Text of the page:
This chapter provides a primary boot mode summary, selection considerations, and interface information.
Each boot mode uses a set of I/O pins and has a voltage requirement that can affect post-boot peripheral use of shared MIO signals on a bank. The best overall boot mode solution for an application considers the overall system requirements, performance, cost, and complexity.
The boot modes are categorized into autonomous or supervised boot modes. The autonomous boot modes automatically load the programmable device image from a memory source (SD, eMMC, QSPI, or OSPI). The autonomous boot modes provide a basic solution with easy setup. In autonomous boot modes, the POR_B pin release to the first fetch from a boot device is estimated at ~620 μs. This time guides how quickly the flash must be ready to respond to the BootROM. The supervised boot modes require an external processor or controller to load the programmable device image with a command set (JTAG or SelectMAP). An advantage of using a supervised boot mode is that the device image can reside almost anywhere in the host system or over a network connection. The supervised boot modes are multipurpose interfaces that can also be used for system debug.
For systems that require a low-cost solution, QSPI boot modes are ideal with a variety of second -source vendors. For applications that require faster boot times due to power-on latency constraints, the boot modes with wide bus widths are inherently faster. For the boot modes, the QSPI dual-parallel 8-bit or OSPI 8-bit is an optimal choice for a faster boot time.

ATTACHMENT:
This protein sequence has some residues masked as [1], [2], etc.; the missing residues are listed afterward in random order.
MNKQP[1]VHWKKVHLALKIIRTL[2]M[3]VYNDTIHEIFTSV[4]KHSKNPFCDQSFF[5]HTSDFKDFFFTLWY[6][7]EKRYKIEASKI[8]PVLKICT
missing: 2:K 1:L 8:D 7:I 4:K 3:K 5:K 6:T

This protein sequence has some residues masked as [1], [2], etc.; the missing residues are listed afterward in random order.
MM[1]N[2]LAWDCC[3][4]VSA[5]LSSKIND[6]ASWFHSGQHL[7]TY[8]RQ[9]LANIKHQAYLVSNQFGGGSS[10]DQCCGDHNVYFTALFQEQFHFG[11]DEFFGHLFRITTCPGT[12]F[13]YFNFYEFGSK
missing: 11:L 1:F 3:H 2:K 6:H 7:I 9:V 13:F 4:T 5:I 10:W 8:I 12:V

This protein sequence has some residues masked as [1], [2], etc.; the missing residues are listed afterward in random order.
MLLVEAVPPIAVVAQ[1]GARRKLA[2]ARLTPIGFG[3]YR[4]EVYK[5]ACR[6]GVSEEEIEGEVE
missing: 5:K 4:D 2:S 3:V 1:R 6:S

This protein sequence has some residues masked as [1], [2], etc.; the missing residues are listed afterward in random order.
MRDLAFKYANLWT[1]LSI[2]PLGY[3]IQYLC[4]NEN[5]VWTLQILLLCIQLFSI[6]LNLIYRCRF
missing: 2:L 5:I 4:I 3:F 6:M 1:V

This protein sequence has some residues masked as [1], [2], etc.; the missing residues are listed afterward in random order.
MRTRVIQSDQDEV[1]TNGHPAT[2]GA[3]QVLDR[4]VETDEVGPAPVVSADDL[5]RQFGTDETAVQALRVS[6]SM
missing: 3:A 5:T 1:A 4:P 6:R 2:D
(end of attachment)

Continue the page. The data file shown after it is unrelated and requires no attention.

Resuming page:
For supervised boot modes, the SelectMAP 32-bit interface provides the fastest boot time option. For applications with large storage capacity requirements, the SD and eMMC boot modes support larger boot memory devices.
The MIO-at-a-glance tables should be reviewed to ensure that the requirements for boot and post-boot peripherals are satisfied. This chapter focuses on the primary boot mode options. However, the Versal adaptive SoC is capable of starting with a primary boot mode and then switching to a secondary boot option (that is, QSPI primary boot, followed by USB as a secondary boot option). See the Versal Adaptive SoC System Software Developers Guide (UG1304) for more information on secondary boot options. Boot modes that are secure boot capable support both asymmetric and symmetric Hardware Root of Trust modes.